A 15-year-old special needs student in Vilonia returned to school Wednesday after a battle with the district to ban him from campus after the student allegedly made threats in March.

Superintendent David Stephens told the Log Cabin Democrat in March that a parent contacted Vilonia Freshman Academy’s principal about a social media post the male student had apparently made.

The 15 year old posted photos of himself holding a handgun on Snapchat, according to court documents.

Stephens said the student was arrested before school March 2. Vilonia Police Department Chief Brad McNew confirmed that, saying the boy had been charged with harassing communications.

Records showed that the district also filed a restraining order March 27 in Faulkner County Circuit Court against the student, listing in detail the boy's actions prior to the administration’s decision to request he not be allowed on campus or at any school event.

“The photo showed [the boy] with his finger on the gun’s trigger with the hashtag ‘#ILOVEITWHENTHEYRUN,’” the complaint reads in part. “Other video depicted [the boy] with a gun, acting as if he were shooting the gun, and talking about killing. The video showed the word kill. [The male student] also posted a photo of some classmates with the head of one of the classmates circled in red.”

The boy also posted a video of himself with a handgun where he said, “I don’t fight to hurt — I fight to kill,” according to the court documents.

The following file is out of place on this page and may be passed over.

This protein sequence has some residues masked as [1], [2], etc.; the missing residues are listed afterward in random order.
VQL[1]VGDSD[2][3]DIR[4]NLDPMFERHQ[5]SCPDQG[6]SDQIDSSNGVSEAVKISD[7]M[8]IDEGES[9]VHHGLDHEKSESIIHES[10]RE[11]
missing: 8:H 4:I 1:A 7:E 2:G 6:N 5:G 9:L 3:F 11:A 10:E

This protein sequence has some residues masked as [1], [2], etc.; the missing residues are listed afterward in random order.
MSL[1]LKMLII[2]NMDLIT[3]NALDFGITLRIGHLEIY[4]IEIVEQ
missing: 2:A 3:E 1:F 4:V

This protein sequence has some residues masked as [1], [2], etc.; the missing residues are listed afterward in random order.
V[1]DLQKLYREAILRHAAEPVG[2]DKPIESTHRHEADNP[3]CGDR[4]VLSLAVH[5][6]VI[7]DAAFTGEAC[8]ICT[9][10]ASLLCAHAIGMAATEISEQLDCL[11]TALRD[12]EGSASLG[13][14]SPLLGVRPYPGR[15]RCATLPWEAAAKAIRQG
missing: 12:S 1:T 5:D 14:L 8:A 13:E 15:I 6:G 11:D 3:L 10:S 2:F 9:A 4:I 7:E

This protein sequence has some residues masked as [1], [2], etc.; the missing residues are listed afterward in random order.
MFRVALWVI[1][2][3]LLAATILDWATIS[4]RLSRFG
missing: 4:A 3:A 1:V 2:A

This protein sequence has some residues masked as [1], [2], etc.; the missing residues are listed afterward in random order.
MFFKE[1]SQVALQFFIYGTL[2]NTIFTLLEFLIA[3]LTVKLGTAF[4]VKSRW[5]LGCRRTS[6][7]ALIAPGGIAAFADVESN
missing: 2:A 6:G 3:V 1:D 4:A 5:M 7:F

The request to ban to the student made its way to federal court under U.S. District Judge Kristine G. Baker, who ruled Monday to deny without prejudice the district’s request. The student returned to school Wednesday.

Stephens said the district was disappointed with the ruling but will comply with the court’s decision. He said administrators are working on the “most appropriate program” for the student.

When the LCD spoke with Stephens on Wednesday, he said he was in meetings all day but was checking in with the school and was not aware of any issues or sense of worry from the student’s return.


Stephens sent a letter to parents following the March 2 incident — also mindful of the Florida school shooting in February — addressing safety concerns and plans.

“Weighing the balance between offering the greatest level of protection for our children while still providing them a welcoming, warm and inviting school atmosphere becomes more and more challenging,” he wrote.

Stephens continued and said that the district wanted to assure parents that their child’s safety was always a top priority.

“We regularly review our protocol involving security and safety and procedures and we are currently in the process of taking steps to improve our training for staff,” he wrote.

After the school’s request to ban the student for safety concerns, the boy’s parents made a request that the matter be transferred to federal court because they believed his rights as a student with disabilities had been violated.

In the request, the parent’s rebuttal stated that because the 15-year-old had a disability defined by IDEA (Individuals with Disabilities Education Act), the student was not subject to the school’s regular discipline policies but should have followed IDEA’s stay-put provision, which requires that students remain in their current educational placement pending the resolution of an educational dispute,” according to the Arkansas Department of Education Special Education Unit ruling on the issue.

In its complaint, the Vilonia School District offered temporary alternatives to ensure the young male was getting his education if he:

• Was restrained from attending classes at the school or other school functions.

• Was placed in a home-bound setting where a district employee could meet with him until alternative placement could be found.

• Was upheld to the home-bound placement until another day treatment facility was located and the 15 year old was enrolled.